This economic weakness is also being reflected in surprisingly strong demand for US treasuries. Treasury yields are at their lowest levels in over 5 months. With the Federal Reserve winding down its quantitative easing program, one would expect prices on treasuries to increase, but instead demand from investors is driving prices lower. This trend shows an increasing level of risk aversion and could be signaling a significant pullback in equities.
With regard to the US’ debt position, I’m actually fairly optimistic. The demand for treasuries shows that the US is still able to finance its debt relatively cheaply. Further, Republicans made it clear this week that they will not pass a bill raising the debt ceiling without budget cuts attached. I’m fairly certain lawmakers understand the importance of the debt ceiling, but budget cuts are necessary and I’m in favor of political tactics that will bring about those cuts. Budget cuts are necessary and lawmakers that think otherwise will likely not be employed for very long.
Outlook and Trade
I think the confluence of all the above factors paints a rather bleak outlook for risk assets. I am quite confident that a Greek default is a matter of time, but when that actually happens remains unclear. Given the ECB’s attempt to downplay the possibility of a default, I expect this is news markets will receive on a Monday morning after euro-zone member countries fail to reach consensus on additional loans. While markets have already begun pricing this event in, I believe its actual occurrence will likely initiate a second wave down for equity/commodity markets and the beginning of a double dip recession.
Although it seems as if the crisis has moved east to the euro-zone, the United States is far from insulated. The recovery staged over the past two years is the result of unprecedented capital injections and asset purchases by the Federal Reserve. At the end of the month the Federal Reserve will stop its quantitative easing program that has kept interest rates artificially low. While not an actual interest rate hike, rates should appreciate marginally. I believe this is ultimately bullish for the dollar and bearish for risk assets like equities and commodities.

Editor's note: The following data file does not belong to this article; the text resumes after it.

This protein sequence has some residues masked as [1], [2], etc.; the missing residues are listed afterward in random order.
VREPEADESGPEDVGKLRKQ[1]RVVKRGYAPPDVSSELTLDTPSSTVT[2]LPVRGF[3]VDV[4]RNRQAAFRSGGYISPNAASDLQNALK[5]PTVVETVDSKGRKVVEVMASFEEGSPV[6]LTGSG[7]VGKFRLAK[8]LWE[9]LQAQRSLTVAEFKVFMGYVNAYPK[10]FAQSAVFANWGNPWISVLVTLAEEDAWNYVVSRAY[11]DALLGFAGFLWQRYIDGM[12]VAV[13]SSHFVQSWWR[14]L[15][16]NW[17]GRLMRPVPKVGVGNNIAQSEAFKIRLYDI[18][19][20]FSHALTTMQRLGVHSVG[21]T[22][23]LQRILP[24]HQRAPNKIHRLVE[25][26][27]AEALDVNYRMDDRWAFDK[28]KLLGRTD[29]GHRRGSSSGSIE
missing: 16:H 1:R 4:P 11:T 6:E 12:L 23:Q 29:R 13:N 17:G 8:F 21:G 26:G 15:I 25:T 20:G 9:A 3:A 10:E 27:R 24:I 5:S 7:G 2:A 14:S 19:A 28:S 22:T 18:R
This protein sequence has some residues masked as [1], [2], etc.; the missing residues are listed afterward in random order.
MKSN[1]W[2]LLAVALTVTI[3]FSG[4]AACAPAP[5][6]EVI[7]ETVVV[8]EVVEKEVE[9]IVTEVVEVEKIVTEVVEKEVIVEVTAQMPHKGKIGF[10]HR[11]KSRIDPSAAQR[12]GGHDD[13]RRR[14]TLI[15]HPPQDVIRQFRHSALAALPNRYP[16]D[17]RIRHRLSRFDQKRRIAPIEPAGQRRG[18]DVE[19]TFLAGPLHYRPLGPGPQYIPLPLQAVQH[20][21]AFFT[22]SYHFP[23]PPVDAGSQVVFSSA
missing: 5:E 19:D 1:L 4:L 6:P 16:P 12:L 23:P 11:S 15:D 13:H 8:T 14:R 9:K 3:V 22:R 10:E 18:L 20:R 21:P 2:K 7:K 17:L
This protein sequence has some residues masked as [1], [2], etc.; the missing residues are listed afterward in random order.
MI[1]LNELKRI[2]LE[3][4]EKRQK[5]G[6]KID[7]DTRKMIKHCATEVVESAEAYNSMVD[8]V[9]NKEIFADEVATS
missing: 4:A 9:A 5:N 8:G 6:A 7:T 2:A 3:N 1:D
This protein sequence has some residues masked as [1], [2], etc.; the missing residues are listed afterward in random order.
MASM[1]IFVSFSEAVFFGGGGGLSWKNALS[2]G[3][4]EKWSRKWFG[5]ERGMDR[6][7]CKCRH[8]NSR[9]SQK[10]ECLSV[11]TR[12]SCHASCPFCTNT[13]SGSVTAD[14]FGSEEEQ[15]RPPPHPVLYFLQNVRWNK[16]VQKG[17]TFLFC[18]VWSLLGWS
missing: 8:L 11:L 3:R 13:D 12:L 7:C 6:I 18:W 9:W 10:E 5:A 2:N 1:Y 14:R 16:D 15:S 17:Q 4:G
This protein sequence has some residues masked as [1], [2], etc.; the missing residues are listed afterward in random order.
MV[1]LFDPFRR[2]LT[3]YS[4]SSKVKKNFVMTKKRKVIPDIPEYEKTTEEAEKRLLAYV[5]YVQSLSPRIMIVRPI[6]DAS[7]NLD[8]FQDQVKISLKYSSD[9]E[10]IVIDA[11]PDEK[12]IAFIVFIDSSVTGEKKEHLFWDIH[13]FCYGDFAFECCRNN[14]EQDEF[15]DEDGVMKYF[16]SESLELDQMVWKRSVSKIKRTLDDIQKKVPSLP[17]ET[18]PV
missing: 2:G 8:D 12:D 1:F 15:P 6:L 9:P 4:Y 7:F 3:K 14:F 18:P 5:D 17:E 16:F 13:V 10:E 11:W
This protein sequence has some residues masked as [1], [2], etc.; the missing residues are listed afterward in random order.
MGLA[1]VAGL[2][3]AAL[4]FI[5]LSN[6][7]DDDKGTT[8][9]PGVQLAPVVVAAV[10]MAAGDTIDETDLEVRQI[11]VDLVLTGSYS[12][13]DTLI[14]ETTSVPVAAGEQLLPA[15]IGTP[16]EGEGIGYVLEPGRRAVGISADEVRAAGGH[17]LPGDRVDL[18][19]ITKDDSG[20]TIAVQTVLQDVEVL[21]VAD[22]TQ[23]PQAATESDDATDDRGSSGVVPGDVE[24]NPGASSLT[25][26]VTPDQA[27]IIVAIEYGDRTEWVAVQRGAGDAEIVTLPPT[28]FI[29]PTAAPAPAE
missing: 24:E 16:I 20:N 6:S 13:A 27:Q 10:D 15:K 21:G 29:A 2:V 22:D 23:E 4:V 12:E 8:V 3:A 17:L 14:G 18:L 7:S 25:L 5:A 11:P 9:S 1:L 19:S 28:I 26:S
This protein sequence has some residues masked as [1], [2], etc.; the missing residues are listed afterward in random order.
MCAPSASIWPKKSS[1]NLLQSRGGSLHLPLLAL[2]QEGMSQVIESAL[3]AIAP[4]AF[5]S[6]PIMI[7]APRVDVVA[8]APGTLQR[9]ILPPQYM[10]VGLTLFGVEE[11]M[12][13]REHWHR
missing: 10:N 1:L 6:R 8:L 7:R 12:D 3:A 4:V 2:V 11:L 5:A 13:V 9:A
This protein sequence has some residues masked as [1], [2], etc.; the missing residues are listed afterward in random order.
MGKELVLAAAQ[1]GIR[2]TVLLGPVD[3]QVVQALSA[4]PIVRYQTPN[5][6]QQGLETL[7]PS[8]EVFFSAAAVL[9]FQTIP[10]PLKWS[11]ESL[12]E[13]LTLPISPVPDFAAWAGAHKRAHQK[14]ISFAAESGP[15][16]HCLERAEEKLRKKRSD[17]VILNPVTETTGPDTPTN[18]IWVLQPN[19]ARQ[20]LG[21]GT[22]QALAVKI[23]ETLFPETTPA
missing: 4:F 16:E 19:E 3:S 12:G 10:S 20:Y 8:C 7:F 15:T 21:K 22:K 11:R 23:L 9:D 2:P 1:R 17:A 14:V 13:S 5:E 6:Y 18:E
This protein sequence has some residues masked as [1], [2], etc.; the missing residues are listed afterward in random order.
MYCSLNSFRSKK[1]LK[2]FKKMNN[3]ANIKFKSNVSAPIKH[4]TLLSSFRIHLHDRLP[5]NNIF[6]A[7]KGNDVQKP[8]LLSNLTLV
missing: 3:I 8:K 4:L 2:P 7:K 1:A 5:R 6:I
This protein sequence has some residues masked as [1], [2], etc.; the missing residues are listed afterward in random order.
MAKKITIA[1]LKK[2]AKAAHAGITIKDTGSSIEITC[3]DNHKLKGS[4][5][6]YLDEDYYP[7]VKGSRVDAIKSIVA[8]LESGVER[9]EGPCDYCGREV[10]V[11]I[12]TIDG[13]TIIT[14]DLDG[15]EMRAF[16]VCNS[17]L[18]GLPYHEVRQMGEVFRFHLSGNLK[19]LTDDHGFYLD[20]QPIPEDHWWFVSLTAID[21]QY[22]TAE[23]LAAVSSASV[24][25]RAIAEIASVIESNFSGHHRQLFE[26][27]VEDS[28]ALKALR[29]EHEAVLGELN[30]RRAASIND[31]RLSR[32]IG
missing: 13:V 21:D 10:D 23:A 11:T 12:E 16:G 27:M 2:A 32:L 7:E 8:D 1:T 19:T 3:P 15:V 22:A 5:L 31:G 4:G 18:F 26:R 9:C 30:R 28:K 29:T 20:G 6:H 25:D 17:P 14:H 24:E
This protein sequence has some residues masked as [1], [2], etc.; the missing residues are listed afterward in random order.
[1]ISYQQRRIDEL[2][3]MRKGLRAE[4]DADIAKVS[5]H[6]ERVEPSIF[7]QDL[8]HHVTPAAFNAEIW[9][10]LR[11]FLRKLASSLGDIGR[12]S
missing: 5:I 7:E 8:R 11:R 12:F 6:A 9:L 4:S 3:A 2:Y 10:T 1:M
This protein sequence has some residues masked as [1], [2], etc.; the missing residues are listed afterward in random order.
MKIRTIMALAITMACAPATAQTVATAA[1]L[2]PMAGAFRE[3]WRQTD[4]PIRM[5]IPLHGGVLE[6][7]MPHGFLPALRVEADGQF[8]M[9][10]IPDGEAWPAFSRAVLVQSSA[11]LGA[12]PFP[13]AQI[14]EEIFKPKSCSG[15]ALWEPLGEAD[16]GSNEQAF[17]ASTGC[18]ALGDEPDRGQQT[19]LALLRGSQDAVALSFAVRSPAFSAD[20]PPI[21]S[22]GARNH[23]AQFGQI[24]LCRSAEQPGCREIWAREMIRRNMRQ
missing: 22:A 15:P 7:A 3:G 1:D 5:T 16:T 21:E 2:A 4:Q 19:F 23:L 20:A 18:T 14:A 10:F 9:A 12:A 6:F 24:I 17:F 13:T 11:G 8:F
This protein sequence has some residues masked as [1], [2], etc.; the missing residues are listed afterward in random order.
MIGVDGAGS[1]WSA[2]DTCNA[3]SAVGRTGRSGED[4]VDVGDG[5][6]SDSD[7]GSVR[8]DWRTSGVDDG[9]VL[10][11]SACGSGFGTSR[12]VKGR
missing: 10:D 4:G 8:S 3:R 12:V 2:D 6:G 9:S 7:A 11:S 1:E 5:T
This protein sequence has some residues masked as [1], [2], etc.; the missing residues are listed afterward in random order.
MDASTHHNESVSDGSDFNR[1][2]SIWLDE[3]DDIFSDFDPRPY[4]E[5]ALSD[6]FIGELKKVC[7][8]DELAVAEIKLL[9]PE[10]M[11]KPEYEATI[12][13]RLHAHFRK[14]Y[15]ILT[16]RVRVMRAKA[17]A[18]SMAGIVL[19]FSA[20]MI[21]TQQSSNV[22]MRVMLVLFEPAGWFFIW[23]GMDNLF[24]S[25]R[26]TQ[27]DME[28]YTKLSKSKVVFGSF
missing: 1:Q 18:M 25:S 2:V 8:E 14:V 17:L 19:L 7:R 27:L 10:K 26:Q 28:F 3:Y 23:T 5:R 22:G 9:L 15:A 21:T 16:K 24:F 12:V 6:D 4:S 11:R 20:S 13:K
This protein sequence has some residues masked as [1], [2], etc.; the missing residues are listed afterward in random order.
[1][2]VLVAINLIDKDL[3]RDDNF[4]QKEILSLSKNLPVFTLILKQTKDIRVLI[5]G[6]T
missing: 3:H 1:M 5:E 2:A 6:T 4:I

If my assumptions outlined in this article are correct, there are plenty of ways to trade it. Investors have plenty of options for short positions – index ETFs, financial sector ETFs, European banks, etc. In my experience though, shorting requires fairly accurate timing and a shorter trade duration, which is not particularly applicable in this case. I looked into put options but I was unimpressed with the potential upside given the cost. All of this leads me to a trade I think is prime to exploit this situation.
Part of the recent rally in equities and commodities has come at the expense of the US dollar. The Federal Reserve’s quantitative easing program systemically devalued the dollar to inflate asset prices and slightly ease the US debt burden. As quantitative easing winds down, the dollar should begin to appreciate. However, it is on a relative basis that the US dollar is so attractive at these levels. Given all of the uncertainty surrounding Greece and the euro zone debt crisis, I think it is very likely that the dollar appreciates against a weakening euro. Should Greece serve as a catalyst for a double dip recession, it is very likely that the US sees a similar, if not stronger, flight to safety rally as in 2008.
To position myself, I’m using call options on the Proshares Dollar Index Bull ETF (UUP). The dollar has been unloved by investors as of late and that is translating into relatively cheaper options pricing. With the markets unable to break through recent highs and the still unfolding euro zone debt crisis, the dollar is a safe investment that I believe will appreciate better than most investors are expecting. I’m allocating using a 60/40 split between the Sept. $20 and the Dec. $22 calls.
The dollar put in a solid base around the $73 level at the beginning of May. Since then it has traded higher, pulling back to the lower Bollinger band. It appears to me that it is in the final stages of a bearish-to-bullish reversal. The real test will be whether the dollar index can break the major resistance trendline around $76.50. A break to the upside would be a very bullish indicator and would likely indicate a run to at least $80.
The other side of the dollar index trade is the EUR/USD. Given that the euro accounts for more than 50% of the dollar index, its performance is heavily weighted to the EUR/USD. While the dollar index was forming a base at $73, the EUR/USD was testing the $1.488 level. After several attempts, it failed and broke the support of an upward channel trend. I believe this trend reversal is quite significant and greatly strengthens the case for a dollar index bearish-to-bullish reversal. Similarly, I’m watching the major support trendline around $1.37.
Regarding my rather bearish sentiment towards the broader equity indices, I’m closely watching major support trendlines going back to the lows in March of 2009. A break below these trendlines would be quite bearish for the equity markets. With regard to the Nasdaq composite, it has tested resistance at the 2007 highs near 2800, though it has not held above this level. A significant break above 2800 with staying power would be bullish for equities broadly, though I think this is unlikely.
Additional disclosure: UUP calls Sept. $20, Dec. $22